Last time, we looked at the third and final Giant Superhero Holiday Grab-Bag from 1976. But what if there had existed one last Christmas Treasury Edition, to celebrate the festive season in 1977? It might have looked something like this:
You’ll have to imagine the snowflakes, the Christmas lights and Ol’ Greenskin’s Santa hat for yourself but this is the line-up I’d assemble for this fictional Treasury. As for the stories themselves:
This is a bit of a cheat because this Wein/Andru Spider-Man collaboration had actually been published the previous Christmas and I think it unlikely that it would be reprinted eight or nine months later! However, sometimes, you have to cheat in this game. Stegron the Dinosaur Man is of course the leapin’ Lizard turned up to eleven; plus, he has one of those quintessential Bronze Age names ( cf. Firestorm, the Nuclear Man; Steel, the Indestructible Man; Drom, the Backwards Man
Iron Fist lost his book in 1977, despite groundbreaking work by the team of Claremont and Byrne. I’ve included the almost-self-contained iron Fist #2 because it elaborates on the origin of the Living Weapon. This rather downbeat tale not only introduced a half-sister for Danny, the enigmatic Miranda; it also revealed the sci-fi origins of the mystic city of K’un-L’un.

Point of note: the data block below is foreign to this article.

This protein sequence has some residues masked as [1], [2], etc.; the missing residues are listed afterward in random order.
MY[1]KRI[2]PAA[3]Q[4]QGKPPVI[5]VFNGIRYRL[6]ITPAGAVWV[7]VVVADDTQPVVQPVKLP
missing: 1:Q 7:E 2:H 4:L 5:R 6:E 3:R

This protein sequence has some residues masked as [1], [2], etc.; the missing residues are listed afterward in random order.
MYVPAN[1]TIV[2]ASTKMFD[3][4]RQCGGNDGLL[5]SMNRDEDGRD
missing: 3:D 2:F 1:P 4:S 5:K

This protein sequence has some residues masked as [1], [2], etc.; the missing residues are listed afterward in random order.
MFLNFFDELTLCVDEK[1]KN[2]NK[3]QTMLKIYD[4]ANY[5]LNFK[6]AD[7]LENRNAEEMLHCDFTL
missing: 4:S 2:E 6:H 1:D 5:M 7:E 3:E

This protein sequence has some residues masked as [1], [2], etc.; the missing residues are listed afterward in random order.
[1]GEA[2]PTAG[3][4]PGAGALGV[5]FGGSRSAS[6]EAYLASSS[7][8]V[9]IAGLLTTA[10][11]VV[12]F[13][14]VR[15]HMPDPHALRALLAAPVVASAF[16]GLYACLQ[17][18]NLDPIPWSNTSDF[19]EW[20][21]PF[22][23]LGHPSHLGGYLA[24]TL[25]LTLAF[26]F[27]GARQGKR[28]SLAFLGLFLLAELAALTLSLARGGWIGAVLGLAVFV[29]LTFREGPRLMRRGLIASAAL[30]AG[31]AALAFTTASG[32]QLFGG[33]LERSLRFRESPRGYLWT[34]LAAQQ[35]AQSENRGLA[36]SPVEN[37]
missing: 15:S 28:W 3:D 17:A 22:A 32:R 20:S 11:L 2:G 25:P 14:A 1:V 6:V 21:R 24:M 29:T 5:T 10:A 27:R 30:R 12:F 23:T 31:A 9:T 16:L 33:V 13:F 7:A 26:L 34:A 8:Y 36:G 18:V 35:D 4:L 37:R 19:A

Red Sonja was probably Marvel’s most popular solo heroine in 1977. I chose this done-in-one largely for its seasonal downpour and because I’m not as familiar with it as the other Jones/ Thorne stories. Marvel’s sword and sorcery line was largely undone, at least in the colour comics, by the space opera of Star Wars. The b/w Savage Sword of Conan of course, carried on regardless for over another decade. Meanwhile, DC’s Warlord thrived. Comics!
Next, another female star and one who had made her début in 1977. It’s hard to find a solo story from Ms. Marvel‘s original run ( which is the reason I nixed the Claremont/Cockrum X-Men vs. Sentinels trilogy). I chose this one because I feel it represents the end of the Vision’s reign as a fan-favourite. His whole arc during 1975-76 had been “What if Mr. Spock got married?” With the departure of Steve Englehart, we never really got to see that arc play out and Vizh would soon be eclipsed by Wolverine as the major non-Lee/Kirby/Ditko draw at Marvel.
My final selection is a one-off Wein/Trimpe story which I picked largely because the helpless Siberian girl is wearing a Santa-style outfit! However, the Mole Man is the oldest villain in the Marvel Universe and his Gollum-like qualities of pity and repulsion make him an effective contrast to Ol’ Jade-Jaws.
So: what do you think? Would this Treasury have had pride of place in your Yuletude collection or would you have spent your shekels on Dc’s Rudolph instead?
Next time, we’ll be looking at a Xmas addition to my Super-Spectacular collection: Detective Comics 441!
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